However, it is not exactly balanced: The first mention of the burning of the Sabarmati Express, which after all triggered the whole thing, only comes on page 37, merely giving the Muslim version of the story: "The so-called kar-sevaks ordered tea from the Muslim vendors and forced them to shout 'Jai Shri Ram', before serving the tea; and those who refused to oblige would be roughed-up." Why does the good Swami not mention that in 1991, in a Godhra madarsa, all the Hindu teachers who were voluntarily tutoring the children, were massacred? Or that today the Electricity Board is afraid to go in Muslim areas of Godhra, where 80 per cent of electricity is illegally tapped? 

If you continue to scrutinise Swami Agnivesh's deeds, you will discover that he has strange bedfellows. True, he chooses his allies in secular spirit: Christians, Dalits, Muslims... all of this is wonderful, except that many of them are avowed enemies of India and often work abroad to belittle its image. Indeed, Swami Agnivesh is often quoted in the Pakistani newspaper, Dawn, or on the website of the very aggressive Christian Mission Frontiers, where he says: "The appropriate terminology, therefore (to designate these Hindus), is 'Hindu fascists' or 'fascist Hindus'." You will also find him in the now defunct tehelka.com, which declares this about him: "Gujarat does not symbolise Nazi Germany, though Swami Agnivesh in a recent TV discussion was not too far wrong in suggesting that it now emerges as a laboratory for the Sangh parivar's governance experiments with human, and human rights, violation of minority communities."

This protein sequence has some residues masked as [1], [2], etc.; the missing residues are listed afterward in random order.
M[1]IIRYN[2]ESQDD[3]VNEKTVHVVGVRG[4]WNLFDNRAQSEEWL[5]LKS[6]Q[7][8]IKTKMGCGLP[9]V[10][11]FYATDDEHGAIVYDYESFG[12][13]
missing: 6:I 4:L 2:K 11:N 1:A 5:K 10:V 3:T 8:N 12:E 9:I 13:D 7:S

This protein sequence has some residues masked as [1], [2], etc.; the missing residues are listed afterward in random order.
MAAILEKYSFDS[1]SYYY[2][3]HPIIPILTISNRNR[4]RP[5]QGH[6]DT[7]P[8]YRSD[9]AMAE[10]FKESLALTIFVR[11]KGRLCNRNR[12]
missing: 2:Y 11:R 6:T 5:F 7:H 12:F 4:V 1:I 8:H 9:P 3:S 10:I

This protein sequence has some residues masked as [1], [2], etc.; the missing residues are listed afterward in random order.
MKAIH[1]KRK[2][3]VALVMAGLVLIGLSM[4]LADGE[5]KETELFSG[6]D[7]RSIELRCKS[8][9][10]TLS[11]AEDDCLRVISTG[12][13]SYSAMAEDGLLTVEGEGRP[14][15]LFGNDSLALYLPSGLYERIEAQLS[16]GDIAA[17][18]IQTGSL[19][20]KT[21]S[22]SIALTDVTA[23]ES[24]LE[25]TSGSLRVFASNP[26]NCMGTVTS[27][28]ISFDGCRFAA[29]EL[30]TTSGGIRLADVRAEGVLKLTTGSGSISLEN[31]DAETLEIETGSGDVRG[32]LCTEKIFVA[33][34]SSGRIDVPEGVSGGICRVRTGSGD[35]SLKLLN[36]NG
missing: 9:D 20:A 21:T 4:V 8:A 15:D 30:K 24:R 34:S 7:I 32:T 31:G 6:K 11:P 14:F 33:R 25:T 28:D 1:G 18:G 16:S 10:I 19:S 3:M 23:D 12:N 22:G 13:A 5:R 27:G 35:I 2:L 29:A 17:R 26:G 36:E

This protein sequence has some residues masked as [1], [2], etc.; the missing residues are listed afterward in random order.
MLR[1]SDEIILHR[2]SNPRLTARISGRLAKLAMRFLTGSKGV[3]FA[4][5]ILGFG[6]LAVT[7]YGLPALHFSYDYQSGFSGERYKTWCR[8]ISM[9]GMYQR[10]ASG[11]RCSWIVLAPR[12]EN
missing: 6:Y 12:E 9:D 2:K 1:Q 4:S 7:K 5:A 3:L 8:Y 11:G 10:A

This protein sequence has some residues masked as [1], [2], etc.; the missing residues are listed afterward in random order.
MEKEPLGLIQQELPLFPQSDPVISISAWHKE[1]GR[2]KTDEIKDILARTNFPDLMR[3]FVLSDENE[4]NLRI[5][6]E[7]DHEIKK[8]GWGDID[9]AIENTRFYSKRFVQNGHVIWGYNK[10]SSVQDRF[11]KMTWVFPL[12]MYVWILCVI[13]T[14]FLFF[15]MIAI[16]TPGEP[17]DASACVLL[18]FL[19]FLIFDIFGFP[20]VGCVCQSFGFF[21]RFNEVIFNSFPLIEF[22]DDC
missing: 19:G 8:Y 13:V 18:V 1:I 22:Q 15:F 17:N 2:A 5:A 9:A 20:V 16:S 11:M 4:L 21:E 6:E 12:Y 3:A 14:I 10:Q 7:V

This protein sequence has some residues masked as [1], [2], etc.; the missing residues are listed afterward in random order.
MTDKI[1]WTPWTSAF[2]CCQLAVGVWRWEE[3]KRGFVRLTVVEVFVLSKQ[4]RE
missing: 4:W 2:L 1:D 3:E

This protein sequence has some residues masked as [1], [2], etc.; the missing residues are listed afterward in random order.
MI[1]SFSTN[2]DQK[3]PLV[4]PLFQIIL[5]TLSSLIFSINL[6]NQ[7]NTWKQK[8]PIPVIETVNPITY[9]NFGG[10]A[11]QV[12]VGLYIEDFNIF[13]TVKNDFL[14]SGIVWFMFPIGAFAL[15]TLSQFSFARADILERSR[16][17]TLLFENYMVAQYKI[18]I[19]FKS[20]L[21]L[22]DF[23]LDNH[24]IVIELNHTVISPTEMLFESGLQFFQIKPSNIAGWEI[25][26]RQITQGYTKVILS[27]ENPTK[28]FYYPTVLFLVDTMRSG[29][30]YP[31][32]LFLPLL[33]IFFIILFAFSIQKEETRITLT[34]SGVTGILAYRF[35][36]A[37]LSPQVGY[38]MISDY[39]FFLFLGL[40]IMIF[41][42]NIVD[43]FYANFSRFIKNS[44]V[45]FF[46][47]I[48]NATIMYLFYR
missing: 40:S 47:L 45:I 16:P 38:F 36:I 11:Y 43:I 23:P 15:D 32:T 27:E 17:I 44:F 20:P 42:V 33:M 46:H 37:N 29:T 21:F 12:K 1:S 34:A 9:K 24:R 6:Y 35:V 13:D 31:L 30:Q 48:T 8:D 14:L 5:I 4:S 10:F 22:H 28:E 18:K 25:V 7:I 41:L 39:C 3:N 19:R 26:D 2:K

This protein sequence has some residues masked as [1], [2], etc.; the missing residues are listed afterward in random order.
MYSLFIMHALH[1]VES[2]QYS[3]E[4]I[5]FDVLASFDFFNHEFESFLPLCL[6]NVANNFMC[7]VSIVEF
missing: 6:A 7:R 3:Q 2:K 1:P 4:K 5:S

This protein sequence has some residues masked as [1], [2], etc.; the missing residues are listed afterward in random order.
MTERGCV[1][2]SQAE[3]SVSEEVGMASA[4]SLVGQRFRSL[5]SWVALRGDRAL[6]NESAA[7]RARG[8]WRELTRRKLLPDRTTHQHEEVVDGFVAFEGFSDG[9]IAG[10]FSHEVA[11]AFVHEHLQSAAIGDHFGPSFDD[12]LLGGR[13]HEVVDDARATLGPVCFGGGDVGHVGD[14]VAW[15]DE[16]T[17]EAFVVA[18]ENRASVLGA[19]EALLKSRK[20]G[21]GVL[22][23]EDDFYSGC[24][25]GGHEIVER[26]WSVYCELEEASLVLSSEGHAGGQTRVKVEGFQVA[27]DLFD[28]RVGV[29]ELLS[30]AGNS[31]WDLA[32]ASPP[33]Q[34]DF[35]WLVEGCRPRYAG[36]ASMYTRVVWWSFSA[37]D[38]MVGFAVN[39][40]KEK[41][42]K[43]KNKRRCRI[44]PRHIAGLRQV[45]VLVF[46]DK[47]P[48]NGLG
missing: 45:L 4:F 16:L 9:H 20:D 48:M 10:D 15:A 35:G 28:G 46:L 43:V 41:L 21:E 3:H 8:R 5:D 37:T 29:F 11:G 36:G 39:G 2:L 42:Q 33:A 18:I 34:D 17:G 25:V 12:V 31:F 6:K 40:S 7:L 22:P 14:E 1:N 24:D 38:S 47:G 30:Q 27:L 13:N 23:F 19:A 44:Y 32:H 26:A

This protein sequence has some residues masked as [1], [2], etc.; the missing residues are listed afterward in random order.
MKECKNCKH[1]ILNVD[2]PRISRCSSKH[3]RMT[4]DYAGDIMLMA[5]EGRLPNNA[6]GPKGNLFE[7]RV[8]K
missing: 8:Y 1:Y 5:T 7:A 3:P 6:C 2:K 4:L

It is good that Swami Agnivesh seems to have taken up the cause of the Muslims: Indeed, he is widely quoted by Islam on Line, or Islamic Relief about his views on Hindu fascism. But does he have to go as far as saying: "It is incredibly sad, how the Muslim community seems almost wholly abandoned by the rest of the country?" Or: "Can we really blame the Muslims of Gujarat if they come to prefer Dawood Ibrahim to Narendra Modi?" Ultimately, such statements will only strengthen Muslim extremists, incite moderate Muslims to become jihadis; his words are so anti-Hindu that they might even prompt moderate Hindus to support the Bajrang Dal, a most counter-productive result, which we are sure, is not the good Swami's intention. 

At the end of the day, we would like to think that Swami Agnivesh is a misguided activist who overreacts in his enthusiasm. But nevertheless, he really seems to be too good to be true. There is an element of negativity in him, a total lack of positivism, which make us slightly uneasy. We all know there are unforgivable aspects of Indian society, such as untouchability, child marriage, poverty, or child labour... But what about the wonderful sides of this ancient and great civilisation, which still harbours one of the most tolerant and liberal spirituality of the world, which has given refuge to all the persecuted minorities in the world, from the Jews to the Parsis, from the Armenians to the Tibetans? 

There are today's saints such as Sri Sri Ravi Shankar, who are trying to reform Indian society, but with love and practical tools, not by hammering at it and lowering its image in the eyes of the world. Are then Swami Agnivesh's orange robes and turban a disguise, a lure with which he can hit out more freely at his own culture? Will the real Swami Agnivesh please stand up and show us his true colours?